The Perfect Tomato - Diane's Flower Seeds
The Perfect Tomato
by Diane Linsley

"Individuality is itself a good thing." ~Jane Loevinger, Paradigms of Personality.

I sometimes get e-mails starting with, "Hi, I'm looking for the perfect tomato...." The customer then proceeds to give me a description of the "perfect tomato." It is red and round with tangy, old-fashioned flavor. Or it is sweet and low in acid, so it won't trigger heartburn. Or it is large, meaty and productive - great for canning.

Thank goodness we all have different ideas of what the perfect tomato should be. Otherwise, there would only be one tomato in the whole world. My mom grew perfect tomatoes all her life - until I introduced her to heirlooms. She is starting to get used to the weird shapes and colors. But last year she was thrown for a loop. She called to tell me about a tomato in her garden that was purple and lumpy. She assumed it was deformed because it didn't get enough water. I knew immediately that the tomato in question was Purple Calabash, and I assured her it was normal.

This summer, my mom took 21 varieties of heirloom tomatoes to the farmer's market. She put the most perfect ones at the front of the table, thinking that they would attract the most attention. But nobody wanted them. They wanted the tomatoes with the weirdest shapes and colors. Wow! People are catching on.

When I told my mom that from now on we will be growing the most "far out" tomatoes that I can find on the internet, she was excited. I will be closing out some of my old, boring varieties - you know, the stuff you can get anywhere. I want to concentrate on the rarest varieties. Of course, I'm not neglecting quality or good flavor. What's the point of a yucky tomato, no matter how gorgeous it is? Here's my new criteria for choosing heirloom tomatoes:

1. Great flavor.

2. Early and mid season varieties. I can't grow late tomatoes because I live in zone 5, and I start my seeds in the house. I don't have a greenhouse.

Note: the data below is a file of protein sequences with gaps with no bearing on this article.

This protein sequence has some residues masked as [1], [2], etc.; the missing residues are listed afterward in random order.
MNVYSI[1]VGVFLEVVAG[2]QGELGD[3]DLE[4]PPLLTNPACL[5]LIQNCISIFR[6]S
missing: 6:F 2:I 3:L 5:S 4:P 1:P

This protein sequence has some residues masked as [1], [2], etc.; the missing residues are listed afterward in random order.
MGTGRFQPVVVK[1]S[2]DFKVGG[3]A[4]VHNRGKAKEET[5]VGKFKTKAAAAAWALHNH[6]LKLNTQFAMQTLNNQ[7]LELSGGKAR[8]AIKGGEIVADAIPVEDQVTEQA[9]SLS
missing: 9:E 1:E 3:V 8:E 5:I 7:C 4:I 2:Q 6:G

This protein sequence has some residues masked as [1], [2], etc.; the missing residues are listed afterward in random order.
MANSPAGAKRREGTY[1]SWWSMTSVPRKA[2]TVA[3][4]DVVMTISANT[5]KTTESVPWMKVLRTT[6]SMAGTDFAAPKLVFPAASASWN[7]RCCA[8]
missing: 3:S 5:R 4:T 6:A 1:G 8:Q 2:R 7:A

3. Unusual colors like blue or stripes.

4. Unusual shapes, and a variety of different sizes.

5. Productivity. Nice to have, but not essential. When you grow dozens of different varieties, you don't need any one variety to be extremely productive.

One of my new favorites is Berkeley Tie-Dye Heart from Wild Boar Farms. Brad Gates says that it's "about as far as I have gotten from a round, red, tasteless tomato." It's definitely a winner.

For many years, I focused on eating red and pink tomatoes because I heard that they were high in lycopene, which helps to prevent cancer. Recently, I was shocked to read that yellow tomatoes contain a form of lycopene that may be more absorbable than the lycopene in red tomatoes. It turns out that I should have been eating both colors for a full range of cancer-preventing carotenoids.

Then there's the new anthocyanin tomatoes. They are bred to contain purple-blue anthocyanin pigment in the skin. Anthocyanins are powerful antioxidants. It looks like we need to expand our diets because there's not a single fruit or vegetable that has everything we need to be healthy.

Have you ever wondered where the idea of the "perfect tomato" came from? Years ago, I read an article in the February 2000 issue of Discover magazine, which revealed what scientists have learned about beauty. They discovered that people's idea of beauty is actually just average. The scientists have a computer program that combines hundreds of pictures of people into one picture, creating the "perfect woman" or the "perfect man". Everyone who sees these pictures agrees that they are better-looking than any of the individual pictures that make up the combined picture. The big discovery is that the ideal face is just an average of all the faces you've ever seen.

So it follows that the perfect tomato is just an average of all the tomatoes you've ever seen and tasted. If you've only been exposed to grocery store tomatoes, that's all you can imagine. It's time to expand your awareness.

Once you realize that perfection is just an ideal in your mind that has nothing to do with reality, you are free. Think of the Nazis, the Ku Klux Klan, the Borg in Star Trek, or all-the-same hybrid tomatoes at the grocery store. Perfection is the ultimate horror! Is that really what you want?

Well, I don't want to get too political here, but let's admit it - we each make choices every day, whether we are aware of them or not. Vote for freedom. Say, "No!" to perfect tomatoes.

The world is beautiful because of its diversity. My perfect world would have as many different tomatoes as possible.

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Starting Seeds Indoors -- How to start tomato seeds indoors.


Heirloom Tomato Seeds

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